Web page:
Wild Videos Show the Terrifying Power of Hurricane Ida

New Orleans and the Gulf Coast are waking up to survey the destruction left by one of the strongest hurricanes in recorded history.
August 30, 2021, 3:12pm
A person crosses the street during Hurricane Ida on August 29, 2021 in New Orleans, Louisiana. The hurricane made landfall earlier today and continues to cut across Louisiana. Hurricane Ida has been classified as a Category 4 storm with winds of 150 mph.
A person crosses the street during Hurricane Ida on August 29, 2021 in New Orleans, Louisiana. The hurricane made landfall earlier today and continues to cut across Louisiana. Hurricane Ida has been classified as a Category 4 storm with winds of 150 mph. (Brandon Bell/Getty Images)

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New Orleans and the Gulf Coast are waking up to survey the destruction after Louisiana was crushed by one of the strongest hurricanes in recorded history.

Hurricane Ida knocked power out to more than 1.1 million people in Louisiana and neighboring Mississippi as of Monday morning, left at least one person dead, shut down access to 911, and ripped the roofs off of some buildings Sunday. The storm compounded the ongoing COVID-19 crisis in the region, where Louisiana has suffered some of the nation’s worst impacts of the Delta variant.

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Ida made landfall in Louisiana on Sunday as the first Category 4 hurricane of the 2021 Atlantic hurricane season, with winds of more than 145 miles per hour. By Monday, Ida had weakened to a tropical storm but was still threatening 60 mph winds. 

Before it weakened, the storm knocked out power for more than a million Louisianans as of Monday morning, along with more than 130,000 customers in Mississippi, according to PowerOutage.US.

Entergy said in a tweet Sunday that areas in the direct path of the hurricane could see outages for up to three weeks, and said Monday that it “will likely take days to determine the extent of damage to our power grid in metro New Orleans and far longer to restore electrical transmission to the region.”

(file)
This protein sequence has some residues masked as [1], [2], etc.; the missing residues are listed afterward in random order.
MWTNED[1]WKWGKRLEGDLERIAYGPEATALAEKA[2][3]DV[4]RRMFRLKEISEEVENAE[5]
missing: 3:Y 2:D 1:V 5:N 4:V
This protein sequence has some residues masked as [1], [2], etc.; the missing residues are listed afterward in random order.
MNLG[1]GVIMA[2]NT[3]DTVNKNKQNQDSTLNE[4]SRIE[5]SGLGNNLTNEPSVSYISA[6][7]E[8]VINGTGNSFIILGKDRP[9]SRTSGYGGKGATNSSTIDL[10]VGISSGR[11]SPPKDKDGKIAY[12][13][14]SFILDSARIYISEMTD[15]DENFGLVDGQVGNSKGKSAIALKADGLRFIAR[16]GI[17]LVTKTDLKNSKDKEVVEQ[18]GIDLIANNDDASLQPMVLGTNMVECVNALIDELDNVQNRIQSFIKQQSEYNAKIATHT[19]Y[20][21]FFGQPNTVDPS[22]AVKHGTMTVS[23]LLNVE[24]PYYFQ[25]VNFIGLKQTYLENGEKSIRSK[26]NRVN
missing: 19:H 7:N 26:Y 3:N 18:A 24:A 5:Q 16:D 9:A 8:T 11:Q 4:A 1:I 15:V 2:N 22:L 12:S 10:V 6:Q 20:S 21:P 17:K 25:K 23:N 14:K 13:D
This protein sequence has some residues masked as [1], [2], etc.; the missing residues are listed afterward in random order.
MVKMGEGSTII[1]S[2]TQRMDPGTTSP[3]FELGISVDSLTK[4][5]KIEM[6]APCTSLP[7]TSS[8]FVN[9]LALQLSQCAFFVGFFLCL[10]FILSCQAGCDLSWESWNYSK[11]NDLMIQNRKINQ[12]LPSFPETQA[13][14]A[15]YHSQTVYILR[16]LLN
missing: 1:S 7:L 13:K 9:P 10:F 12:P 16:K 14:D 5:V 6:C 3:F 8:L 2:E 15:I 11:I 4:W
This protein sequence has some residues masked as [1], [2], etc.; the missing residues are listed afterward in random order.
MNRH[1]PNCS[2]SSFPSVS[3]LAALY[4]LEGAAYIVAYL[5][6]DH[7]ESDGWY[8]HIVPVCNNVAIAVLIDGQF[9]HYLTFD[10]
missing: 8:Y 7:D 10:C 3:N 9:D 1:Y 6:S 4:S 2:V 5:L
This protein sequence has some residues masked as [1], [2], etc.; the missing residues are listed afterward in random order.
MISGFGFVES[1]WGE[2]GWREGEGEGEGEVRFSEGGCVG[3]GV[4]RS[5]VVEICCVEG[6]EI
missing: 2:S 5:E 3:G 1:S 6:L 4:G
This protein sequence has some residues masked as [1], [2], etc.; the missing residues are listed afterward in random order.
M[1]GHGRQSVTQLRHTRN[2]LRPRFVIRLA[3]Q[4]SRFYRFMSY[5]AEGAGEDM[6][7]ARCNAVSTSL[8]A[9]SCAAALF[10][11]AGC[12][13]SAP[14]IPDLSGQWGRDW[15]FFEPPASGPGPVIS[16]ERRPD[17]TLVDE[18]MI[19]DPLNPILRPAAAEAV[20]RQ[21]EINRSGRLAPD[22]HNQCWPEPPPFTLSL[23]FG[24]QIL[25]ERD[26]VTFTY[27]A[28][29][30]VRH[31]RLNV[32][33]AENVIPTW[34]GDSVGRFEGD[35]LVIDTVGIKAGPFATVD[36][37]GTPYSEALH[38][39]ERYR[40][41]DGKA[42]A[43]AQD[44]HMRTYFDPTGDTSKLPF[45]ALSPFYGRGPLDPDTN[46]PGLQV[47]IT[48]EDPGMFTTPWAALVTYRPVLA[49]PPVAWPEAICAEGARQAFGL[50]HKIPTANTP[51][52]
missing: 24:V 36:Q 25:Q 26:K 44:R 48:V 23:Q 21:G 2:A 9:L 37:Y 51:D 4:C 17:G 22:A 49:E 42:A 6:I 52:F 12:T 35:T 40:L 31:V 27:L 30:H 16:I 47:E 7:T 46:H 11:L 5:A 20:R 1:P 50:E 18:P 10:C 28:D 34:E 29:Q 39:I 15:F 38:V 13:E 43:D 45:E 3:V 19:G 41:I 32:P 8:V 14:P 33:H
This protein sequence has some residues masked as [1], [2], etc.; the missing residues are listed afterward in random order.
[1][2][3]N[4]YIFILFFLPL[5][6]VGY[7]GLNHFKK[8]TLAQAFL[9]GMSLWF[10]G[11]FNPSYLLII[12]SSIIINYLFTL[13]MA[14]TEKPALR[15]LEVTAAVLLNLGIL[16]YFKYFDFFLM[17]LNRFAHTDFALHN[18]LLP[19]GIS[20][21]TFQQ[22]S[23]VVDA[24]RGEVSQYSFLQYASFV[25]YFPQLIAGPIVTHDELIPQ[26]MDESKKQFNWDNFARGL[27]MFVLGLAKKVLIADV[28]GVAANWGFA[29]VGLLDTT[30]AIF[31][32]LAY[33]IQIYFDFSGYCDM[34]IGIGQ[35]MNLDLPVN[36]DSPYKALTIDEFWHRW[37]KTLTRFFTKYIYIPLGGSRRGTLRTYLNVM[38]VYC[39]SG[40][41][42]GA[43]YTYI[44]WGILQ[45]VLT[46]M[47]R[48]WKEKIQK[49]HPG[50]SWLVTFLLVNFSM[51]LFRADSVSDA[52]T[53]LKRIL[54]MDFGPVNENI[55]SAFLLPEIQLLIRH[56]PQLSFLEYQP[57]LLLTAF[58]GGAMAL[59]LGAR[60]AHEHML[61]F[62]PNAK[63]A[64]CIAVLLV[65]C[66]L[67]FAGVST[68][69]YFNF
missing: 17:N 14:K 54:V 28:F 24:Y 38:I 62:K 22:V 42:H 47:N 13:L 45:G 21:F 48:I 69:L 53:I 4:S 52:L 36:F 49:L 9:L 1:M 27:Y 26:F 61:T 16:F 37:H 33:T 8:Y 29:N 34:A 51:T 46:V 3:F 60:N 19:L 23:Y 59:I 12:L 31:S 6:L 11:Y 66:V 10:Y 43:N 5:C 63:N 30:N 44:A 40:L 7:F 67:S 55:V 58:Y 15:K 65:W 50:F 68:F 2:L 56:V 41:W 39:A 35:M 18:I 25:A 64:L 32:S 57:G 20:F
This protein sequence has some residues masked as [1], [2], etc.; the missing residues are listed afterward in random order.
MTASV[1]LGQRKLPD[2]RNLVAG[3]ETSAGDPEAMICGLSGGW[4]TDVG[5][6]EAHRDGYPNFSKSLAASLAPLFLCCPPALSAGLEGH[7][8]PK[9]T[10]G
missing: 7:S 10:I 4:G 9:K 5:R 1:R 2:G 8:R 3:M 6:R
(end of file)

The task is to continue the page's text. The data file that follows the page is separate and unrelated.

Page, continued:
A 60-year-old man in Prairieville, about an hour northwest of New Orleans, died Sunday when a tree fell on his home, according to the Ascension Parish Sheriff’s Office and Louisiana Department of Health

At least five parishes, including Orleans and Jefferson, two of the state’s three largest parishes and home to more than 800,000 in the New Orleans area collectively, had no power or access to 911 Monday morning, according to NOLA.com. Residents in need of emergency services were encouraged to call 504-821-2222.

Buildings in the region also suffered heavy damage. The roof of the New Orleans Municipal and Traffic Court building blew off, according to the Lens, a nonprofit local news website.

The storm comes as Louisiana attempts to fight off arguably its most deadly coronavirus wave since the beginning of the pandemic, with more than 2,500 people currently hospitalized. Before the hurricane, the state’s intensive care units were nearly at capacity. 

“I hate to say it this way, but we have a lot of people on ventilators today and they don’t work without electricity,” Gov. John Bel Edwards said Sunday.

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Though the damage from Ida is still being assessed, the hurricane has already stressed some hospitals: In LaFourche Parish, less than an hour south of New Orleans, the roof on one hospital suffered extensive damage and another reported a partial generator failure, according to the AP

President Joe Biden issued a major disaster declaration for the state of Louisiana, which allows individuals and the state, local, and tribal governments to access grants and federal funding for the recovery. 

"I want to make sure that we're ready to surge all the response capacity that we have to deal with whatever comes next," Biden said in a Sunday press conference at FEMA headquarters.